For this reason, Aug. 26 is being celebrated citywide as Merlin Tuttle Day, in honor of his success in saving the world-famous bats.
In the 1980s, locals were up in arms about the bats and signed petitions to have them eradicated. Nevertheless, Tuttle believed bats could be safe and highly beneficial neighbors.
Tuttle eventually convinced Austin City Council to keep them. The rest is history, as the bridge bats have become one of the state’s most popular, multi-million dollar tourist attractions.
“Extremely proud of our bats. They bring in millions of dollars, tourist dollars, every summer,” Tuttle said. “They consume tons of insect pests every night, and they’ve never harmed anyone.”
Looking back on his decades-long dedication to Austin’s bats, one may wonder what may have transpired if they were removed from beneath the Congress Avenue Bridge.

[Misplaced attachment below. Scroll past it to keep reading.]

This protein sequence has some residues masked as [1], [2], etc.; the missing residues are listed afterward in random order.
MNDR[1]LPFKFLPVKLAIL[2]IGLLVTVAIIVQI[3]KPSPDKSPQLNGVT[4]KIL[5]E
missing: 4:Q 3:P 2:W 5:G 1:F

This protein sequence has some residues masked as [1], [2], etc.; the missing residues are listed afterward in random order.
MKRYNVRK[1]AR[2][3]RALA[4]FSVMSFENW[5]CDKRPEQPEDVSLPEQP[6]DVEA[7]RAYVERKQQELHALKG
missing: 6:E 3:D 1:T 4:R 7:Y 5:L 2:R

According to Tuttle, it could have cost Texas millions of dollars in agricultural losses and dramatically increased reliance on pesticides.
“Just one of these bats can catch enough pests in a single night to prevent them from laying more than 20,000 eggs on crops,” he said.
“Ecologically we would probably be in a really scary place,” Merlin Tuttle’s Bat Conservation operations manager Teresa Nichta said. “The bats eat tons of insects every night.”
To celebrate Tuttle’s 81st birthday Friday, a bat-watching sunset cruise, hosted by Merlin himself, will take place on a Capitol Cruises double-decker capital boat at 6:30 p.m.
It’ll include food, drinks, storytelling, bat-watching and a Q&A along with a chance to win a signed and matted print and more prizes.
All proceeds will benefit Merlin Tuttle’s Bat Conservation, his nonprofit that tries to protect bats worldwide while also educating the people on the benefit they have for humans.
To purchase tickets, you can click this link.